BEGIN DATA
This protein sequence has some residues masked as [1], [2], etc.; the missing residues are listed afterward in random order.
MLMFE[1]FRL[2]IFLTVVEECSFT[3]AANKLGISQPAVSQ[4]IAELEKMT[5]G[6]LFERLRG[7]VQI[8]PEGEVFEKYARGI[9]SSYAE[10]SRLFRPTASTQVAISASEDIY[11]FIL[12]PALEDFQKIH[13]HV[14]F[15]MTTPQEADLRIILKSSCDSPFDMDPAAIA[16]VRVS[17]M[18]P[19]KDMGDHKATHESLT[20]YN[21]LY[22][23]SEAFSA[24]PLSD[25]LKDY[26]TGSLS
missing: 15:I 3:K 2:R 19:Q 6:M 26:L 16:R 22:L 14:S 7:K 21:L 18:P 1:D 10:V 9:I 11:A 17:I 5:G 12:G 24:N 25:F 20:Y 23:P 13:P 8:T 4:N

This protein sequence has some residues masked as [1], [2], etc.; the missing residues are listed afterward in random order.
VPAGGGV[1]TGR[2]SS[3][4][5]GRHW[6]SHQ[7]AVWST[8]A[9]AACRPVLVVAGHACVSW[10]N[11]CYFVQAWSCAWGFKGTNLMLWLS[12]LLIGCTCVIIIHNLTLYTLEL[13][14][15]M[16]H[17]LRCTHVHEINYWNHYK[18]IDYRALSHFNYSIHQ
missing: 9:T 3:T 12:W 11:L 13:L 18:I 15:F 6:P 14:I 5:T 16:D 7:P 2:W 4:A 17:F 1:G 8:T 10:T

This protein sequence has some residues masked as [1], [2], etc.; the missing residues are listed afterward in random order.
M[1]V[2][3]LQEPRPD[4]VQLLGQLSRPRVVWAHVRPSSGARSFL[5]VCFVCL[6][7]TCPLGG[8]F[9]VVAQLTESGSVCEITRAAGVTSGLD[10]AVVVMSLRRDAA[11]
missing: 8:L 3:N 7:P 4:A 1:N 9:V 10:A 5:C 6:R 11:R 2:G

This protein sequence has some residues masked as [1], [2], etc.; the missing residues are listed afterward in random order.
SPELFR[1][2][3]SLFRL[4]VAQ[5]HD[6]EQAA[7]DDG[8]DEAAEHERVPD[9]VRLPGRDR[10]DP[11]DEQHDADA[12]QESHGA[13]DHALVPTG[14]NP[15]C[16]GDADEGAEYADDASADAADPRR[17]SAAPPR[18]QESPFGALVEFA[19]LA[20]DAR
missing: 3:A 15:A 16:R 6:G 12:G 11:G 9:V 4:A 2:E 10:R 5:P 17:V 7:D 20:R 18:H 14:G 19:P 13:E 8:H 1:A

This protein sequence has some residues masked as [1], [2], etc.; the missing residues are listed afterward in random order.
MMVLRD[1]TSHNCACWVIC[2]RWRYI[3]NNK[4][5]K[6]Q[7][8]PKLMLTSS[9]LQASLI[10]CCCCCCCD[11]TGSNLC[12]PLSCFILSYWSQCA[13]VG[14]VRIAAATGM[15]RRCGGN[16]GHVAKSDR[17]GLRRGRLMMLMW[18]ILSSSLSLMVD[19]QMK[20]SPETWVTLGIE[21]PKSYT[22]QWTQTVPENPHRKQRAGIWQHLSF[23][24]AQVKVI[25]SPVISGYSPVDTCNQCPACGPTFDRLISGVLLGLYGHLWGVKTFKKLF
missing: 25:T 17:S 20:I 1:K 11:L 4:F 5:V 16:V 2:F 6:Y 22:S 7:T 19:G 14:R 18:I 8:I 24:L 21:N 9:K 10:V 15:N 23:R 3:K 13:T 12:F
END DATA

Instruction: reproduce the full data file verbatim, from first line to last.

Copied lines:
This protein sequence has some residues masked as [1], [2], etc.; the missing residues are listed afterward in random order.
MLMFE[1]FRL[2]IFLTVVEECSFT[3]AANKLGISQPAVSQ[4]IAELEKMT[5]G[6]LFERLRG[7]VQI[8]PEGEVFEKYARGI[9]SSYAE[10]SRLFRPTASTQVAISASEDIY[11]FIL[12]PALEDFQKIH[13]HV[14]F[15]MTTPQEADLRIILKSSCDSPFDMDPAAIA[16]VRVS[17]M[18]P[19]KDMGDHKATHESLT[20]YN[21]LY[22][23]SEAFSA[24]PLSD[25]LKDY[26]TGSLS
missing: 15:I 3:K 2:R 19:Q 6:M 26:L 16:R 22:L 14:S 7:K 21:L 18:P 1:D 10:V 9:I 11:A 17:I 5:G 12:G 24:N 25:F 20:Y 23:P 13:P 8:T 4:N

This protein sequence has some residues masked as [1], [2], etc.; the missing residues are listed afterward in random order.
VPAGGGV[1]TGR[2]SS[3][4][5]GRHW[6]SHQ[7]AVWST[8]A[9]AACRPVLVVAGHACVSW[10]N[11]CYFVQAWSCAWGFKGTNLMLWLS[12]LLIGCTCVIIIHNLTLYTLEL[13][14][15]M[16]H[17]LRCTHVHEINYWNHYK[18]IDYRALSHFNYSIHQ
missing: 9:T 3:T 12:W 11:L 13:L 18:I 15:F 6:P 14:I 5:T 16:D 7:P 2:W 4:A 17:F 1:G 8:T 10:T

This protein sequence has some residues masked as [1], [2], etc.; the missing residues are listed afterward in random order.
M[1]V[2][3]LQEPRPD[4]VQLLGQLSRPRVVWAHVRPSSGARSFL[5]VCFVCL[6][7]TCPLGG[8]F[9]VVAQLTESGSVCEITRAAGVTSGLD[10]AVVVMSLRRDAA[11]
missing: 8:L 3:N 7:P 4:A 1:N 9:V 10:A 5:C 6:R 11:R 2:G

This protein sequence has some residues masked as [1], [2], etc.; the missing residues are listed afterward in random order.
SPELFR[1][2][3]SLFRL[4]VAQ[5]HD[6]EQAA[7]DDG[8]DEAAEHERVPD[9]VRLPGRDR[10]DP[11]DEQHDADA[12]QESHGA[13]DHALVPTG[14]NP[15]C[16]GDADEGAEYADDASADAADPRR[17]SAAPPR[18]QESPFGALVEFA[19]LA[20]DAR
missing: 3:A 15:A 16:R 6:G 12:G 11:G 9:V 4:A 2:E 10:R 5:P 17:V 7:D 20:R 18:H 14:G 19:P 13:E 8:H 1:A

This protein sequence has some residues masked as [1], [2], etc.; the missing residues are listed afterward in random order.
MMVLRD[1]TSHNCACWVIC[2]RWRYI[3]NNK[4][5]K[6]Q[7][8]PKLMLTSS[9]LQASLI[10]CCCCCCCD[11]TGSNLC[12]PLSCFILSYWSQCA[13]VG[14]VRIAAATGM[15]RRCGGN[16]GHVAKSDR[17]GLRRGRLMMLMW[18]ILSSSLSLMVD[19]QMK[20]SPETWVTLGIE[21]PKSYT[22]QWTQTVPENPHRKQRAGIWQHLSF[23][24]AQVKVI[25]SPVISGYSPVDTCNQCPACGPTFDRLISGVLLGLYGHLWGVKTFKKLF
missing: 25:T 17:S 20:I 1:K 11:L 4:F 5:V 16:V 2:F 6:Y 22:S 7:T 19:G 14:R 18:I 8:I 24:L 21:N 9:K 10:V 15:N 23:R 3:K 13:T 12:F